More than 8,700 people died after catching Covid-19 in England's hospitals

Bereaved Families for Justice group describes new figures as 'horrifying'

A nurse at work in a Covid-19 ward at Milton Keynes University Hospital, England. Reuters
A nurse at work in a Covid-19 ward at Milton Keynes University Hospital, England. Reuters

More than 8,700 people died after catching Covid-19 while in hospitals in England, new figures reveal.

Data supplied by NHS trusts showed that 32,307 people developed Covid-19 in hospital since the start of the pandemic, and 8,747 of them died.

Former health secretary Jeremy Hunt, who is chairman of the UK's Health and Social Care Select Committee, called it the “biggest undiscussed problem” of the pandemic and said England’s first wave could have been shortened had guidance been different.

The figures were obtained by The Guardian newspaper from responses from 81 of 123 hospital trusts in England.

The true figure is expected to be far higher as previous NHS data seen by The National showed that more than 40,600 people admitted to hospital in England during the pandemic were believed to have contracted Covid-19.

“The NHS has done us all proud over the past year, but these new figures are devastating and pose challenging questions on whether the right hospital infection controls were in place," Mr Hunt said.

"We know Covid-19 is an airborne infection, so the efficacy of hospital ventilation systems must now be reviewed as a matter of urgency."

The Covid-19 Bereaved Families for Justice group called the figures "horrifying".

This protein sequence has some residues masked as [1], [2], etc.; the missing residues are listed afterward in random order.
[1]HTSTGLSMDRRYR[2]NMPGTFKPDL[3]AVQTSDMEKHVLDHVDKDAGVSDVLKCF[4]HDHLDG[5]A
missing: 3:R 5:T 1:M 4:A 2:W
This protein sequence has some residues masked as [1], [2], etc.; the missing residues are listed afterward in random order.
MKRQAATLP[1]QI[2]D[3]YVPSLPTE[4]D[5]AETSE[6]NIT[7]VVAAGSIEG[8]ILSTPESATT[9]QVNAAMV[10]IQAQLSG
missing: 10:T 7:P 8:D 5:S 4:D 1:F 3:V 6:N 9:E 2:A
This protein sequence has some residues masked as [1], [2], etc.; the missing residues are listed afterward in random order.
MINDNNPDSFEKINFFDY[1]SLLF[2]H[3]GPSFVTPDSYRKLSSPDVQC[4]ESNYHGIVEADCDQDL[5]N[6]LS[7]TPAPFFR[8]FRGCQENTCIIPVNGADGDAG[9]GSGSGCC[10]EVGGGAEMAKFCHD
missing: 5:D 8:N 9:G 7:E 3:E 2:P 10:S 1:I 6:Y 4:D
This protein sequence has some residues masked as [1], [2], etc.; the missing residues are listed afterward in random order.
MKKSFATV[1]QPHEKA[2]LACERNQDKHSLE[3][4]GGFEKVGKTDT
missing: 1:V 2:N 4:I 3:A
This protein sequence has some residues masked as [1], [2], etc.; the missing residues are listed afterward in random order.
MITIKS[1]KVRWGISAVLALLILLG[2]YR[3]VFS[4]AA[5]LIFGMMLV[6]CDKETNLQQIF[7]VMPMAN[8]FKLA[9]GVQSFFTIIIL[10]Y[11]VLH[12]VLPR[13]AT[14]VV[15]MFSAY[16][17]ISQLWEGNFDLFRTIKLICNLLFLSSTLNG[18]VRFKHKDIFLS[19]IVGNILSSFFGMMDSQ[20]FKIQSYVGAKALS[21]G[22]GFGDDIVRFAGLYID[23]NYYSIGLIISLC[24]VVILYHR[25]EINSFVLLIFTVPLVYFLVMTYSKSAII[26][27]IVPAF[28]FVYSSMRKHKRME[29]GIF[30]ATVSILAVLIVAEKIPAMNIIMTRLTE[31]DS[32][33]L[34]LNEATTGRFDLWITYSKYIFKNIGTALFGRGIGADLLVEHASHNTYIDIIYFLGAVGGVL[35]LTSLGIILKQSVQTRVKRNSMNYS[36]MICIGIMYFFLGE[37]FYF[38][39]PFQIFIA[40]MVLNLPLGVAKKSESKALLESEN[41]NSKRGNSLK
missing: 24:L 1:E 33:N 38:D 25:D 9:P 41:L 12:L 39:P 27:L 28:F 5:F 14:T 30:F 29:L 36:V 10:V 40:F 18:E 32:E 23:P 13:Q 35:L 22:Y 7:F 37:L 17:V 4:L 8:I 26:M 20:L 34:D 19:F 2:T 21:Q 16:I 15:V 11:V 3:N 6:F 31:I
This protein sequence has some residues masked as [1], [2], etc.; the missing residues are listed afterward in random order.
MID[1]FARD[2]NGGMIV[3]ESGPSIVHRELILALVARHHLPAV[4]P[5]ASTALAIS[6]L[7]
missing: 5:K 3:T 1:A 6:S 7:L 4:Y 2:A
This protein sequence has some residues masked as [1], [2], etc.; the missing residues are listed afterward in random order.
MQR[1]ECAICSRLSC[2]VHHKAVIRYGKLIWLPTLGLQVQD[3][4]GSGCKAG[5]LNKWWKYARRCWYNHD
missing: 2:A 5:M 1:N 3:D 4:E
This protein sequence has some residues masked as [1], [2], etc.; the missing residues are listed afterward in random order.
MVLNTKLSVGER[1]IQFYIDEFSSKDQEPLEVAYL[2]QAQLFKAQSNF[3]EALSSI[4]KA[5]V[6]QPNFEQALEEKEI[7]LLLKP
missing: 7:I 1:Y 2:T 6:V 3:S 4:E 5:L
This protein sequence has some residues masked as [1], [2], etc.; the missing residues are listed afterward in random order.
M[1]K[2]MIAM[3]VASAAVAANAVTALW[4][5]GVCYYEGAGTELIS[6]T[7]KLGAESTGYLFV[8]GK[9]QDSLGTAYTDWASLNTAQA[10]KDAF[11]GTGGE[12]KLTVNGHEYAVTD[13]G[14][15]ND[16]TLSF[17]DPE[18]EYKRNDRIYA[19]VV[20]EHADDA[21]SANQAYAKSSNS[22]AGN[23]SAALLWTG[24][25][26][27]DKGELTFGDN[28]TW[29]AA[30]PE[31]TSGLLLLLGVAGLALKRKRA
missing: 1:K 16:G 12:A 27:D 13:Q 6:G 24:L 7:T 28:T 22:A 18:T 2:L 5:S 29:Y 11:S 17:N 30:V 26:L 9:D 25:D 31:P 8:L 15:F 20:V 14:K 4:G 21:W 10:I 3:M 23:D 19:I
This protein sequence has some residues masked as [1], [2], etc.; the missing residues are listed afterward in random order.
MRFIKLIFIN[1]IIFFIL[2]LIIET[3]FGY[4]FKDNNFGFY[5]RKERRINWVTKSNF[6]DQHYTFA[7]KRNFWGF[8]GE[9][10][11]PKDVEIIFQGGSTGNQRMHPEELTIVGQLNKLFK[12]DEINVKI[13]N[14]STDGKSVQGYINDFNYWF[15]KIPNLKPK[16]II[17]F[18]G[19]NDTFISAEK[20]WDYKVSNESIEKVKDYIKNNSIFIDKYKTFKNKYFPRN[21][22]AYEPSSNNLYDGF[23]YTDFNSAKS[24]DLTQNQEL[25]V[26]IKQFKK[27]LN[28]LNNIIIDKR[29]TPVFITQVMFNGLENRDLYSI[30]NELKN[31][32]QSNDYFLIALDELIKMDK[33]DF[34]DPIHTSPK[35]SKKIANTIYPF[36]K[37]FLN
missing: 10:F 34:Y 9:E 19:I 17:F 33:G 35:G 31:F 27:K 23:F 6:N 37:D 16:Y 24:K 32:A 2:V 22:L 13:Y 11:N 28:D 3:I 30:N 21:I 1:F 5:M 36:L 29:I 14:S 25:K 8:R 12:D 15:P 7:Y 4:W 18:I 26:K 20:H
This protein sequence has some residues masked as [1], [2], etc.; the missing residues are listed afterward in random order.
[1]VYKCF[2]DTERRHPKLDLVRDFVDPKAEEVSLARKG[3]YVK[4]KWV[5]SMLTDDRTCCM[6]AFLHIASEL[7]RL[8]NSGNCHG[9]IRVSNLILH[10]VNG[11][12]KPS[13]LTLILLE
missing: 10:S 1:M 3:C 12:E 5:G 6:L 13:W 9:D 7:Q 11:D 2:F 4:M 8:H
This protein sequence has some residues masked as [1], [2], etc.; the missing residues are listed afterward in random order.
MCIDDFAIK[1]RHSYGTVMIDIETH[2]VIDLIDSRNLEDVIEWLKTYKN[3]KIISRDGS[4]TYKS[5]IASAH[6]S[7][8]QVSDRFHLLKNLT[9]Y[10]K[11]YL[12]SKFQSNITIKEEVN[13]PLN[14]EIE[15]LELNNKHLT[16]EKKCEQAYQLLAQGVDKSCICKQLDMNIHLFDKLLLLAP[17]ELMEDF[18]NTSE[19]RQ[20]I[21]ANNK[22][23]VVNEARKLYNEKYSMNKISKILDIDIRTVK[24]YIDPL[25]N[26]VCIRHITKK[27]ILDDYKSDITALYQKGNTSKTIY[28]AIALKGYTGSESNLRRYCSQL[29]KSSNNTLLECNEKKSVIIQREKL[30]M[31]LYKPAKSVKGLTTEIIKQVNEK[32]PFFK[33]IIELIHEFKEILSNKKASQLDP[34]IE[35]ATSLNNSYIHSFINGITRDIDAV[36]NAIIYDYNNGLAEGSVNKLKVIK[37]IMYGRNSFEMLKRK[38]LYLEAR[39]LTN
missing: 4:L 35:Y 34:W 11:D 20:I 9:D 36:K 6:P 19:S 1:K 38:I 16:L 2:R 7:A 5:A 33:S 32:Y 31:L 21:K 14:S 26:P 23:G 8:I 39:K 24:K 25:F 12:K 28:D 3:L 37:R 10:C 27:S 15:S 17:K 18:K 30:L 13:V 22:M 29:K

"The mortality rate for patients and staff who were infected in hospitals is horrifying and must be stopped from happening again," the group said.

"The only way we can answer those questions is through a statutory inquiry, especially since the government continually refuses to release their internal lessons learnt review.

"The government must bring its inquiry forward to this summer and include an interim report that includes best practices on preventing transmission within hospitals in the autumn of this year. Not doing so puts more lives at risk."

Prime Minister Boris Johnson announced a full public inquiry into the coronavirus pandemic in the UK would be launched next spring, with the judge-led investigation is expected to be Britain's biggest such effort since the Iraq war inquiry.

However, he has been criticised for not starting it sooner.

A number of reports have raised concerns about failings which contributed to the UK's coronavirus death toll being the worst in Europe.

At the height of the second wave in January, 1,820 people in the UK died from coronavirus in a single day.

In October, the Healthcare Safety Investigation Branch reported on the factors behind hospital-acquired Covid-19 infections in England.

It revealed the root causes lay in building design, ventilation, overcrowded wards, staff shortages, and a lack of testing and protective equipment at the onset of the pandemic.

In December, a study by doctors in north-west England uncovered “major deficiencies” in compliance with Public Health England’s guidance on good practice in preventing Covid-19 transmission in hospitals.

Failings included patients being allocated beds before negative tests were confirmed, lack of regular testing for clinical staff and not using protective screens between patients.

This month it was reported that almost half of UK hospitals inspected by the Health and Safety Executive in coronavirus spot checks were in breach of health and safety laws.

Updated: May 25, 2021 04:34 PM


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